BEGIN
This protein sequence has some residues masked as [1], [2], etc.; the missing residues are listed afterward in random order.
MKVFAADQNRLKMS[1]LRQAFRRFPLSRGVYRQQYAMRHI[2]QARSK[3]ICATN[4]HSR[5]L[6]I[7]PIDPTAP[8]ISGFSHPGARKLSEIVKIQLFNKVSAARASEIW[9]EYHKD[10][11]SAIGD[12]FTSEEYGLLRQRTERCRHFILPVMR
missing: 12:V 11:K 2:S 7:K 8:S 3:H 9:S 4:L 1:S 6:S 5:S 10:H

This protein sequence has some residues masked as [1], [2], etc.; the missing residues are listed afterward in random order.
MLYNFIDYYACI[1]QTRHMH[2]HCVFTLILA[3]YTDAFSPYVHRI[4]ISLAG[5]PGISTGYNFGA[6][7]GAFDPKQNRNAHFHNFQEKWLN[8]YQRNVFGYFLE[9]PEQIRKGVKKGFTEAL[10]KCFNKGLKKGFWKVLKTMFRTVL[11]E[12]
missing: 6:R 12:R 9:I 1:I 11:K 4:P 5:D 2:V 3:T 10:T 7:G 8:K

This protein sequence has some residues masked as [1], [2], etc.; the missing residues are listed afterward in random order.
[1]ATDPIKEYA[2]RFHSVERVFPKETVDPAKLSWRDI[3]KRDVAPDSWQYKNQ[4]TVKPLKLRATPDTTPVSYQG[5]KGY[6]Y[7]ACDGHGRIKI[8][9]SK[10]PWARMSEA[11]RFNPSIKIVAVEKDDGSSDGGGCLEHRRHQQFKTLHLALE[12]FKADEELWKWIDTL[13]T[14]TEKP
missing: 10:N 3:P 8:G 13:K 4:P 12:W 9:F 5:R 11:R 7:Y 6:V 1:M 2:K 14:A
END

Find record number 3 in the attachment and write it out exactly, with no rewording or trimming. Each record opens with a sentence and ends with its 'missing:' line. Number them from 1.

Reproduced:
This protein sequence has some residues masked as [1], [2], etc.; the missing residues are listed afterward in random order.
[1]ATDPIKEYA[2]RFHSVERVFPKETVDPAKLSWRDI[3]KRDVAPDSWQYKNQ[4]TVKPLKLRATPDTTPVSYQG[5]KGY[6]Y[7]ACDGHGRIKI[8][9]SK[10]PWARMSEA[11]RFNPSIKIVAVEKDDGSSDGGGCLEHRRHQQFKTLHLALE[12]FKADEELWKWIDTL[13]T[14]TEKP
missing: 10:N 3:P 8:G 13:K 4:P 12:W 9:F 5:R 11:R 7:Y 6:V 1:M 2:K 14:A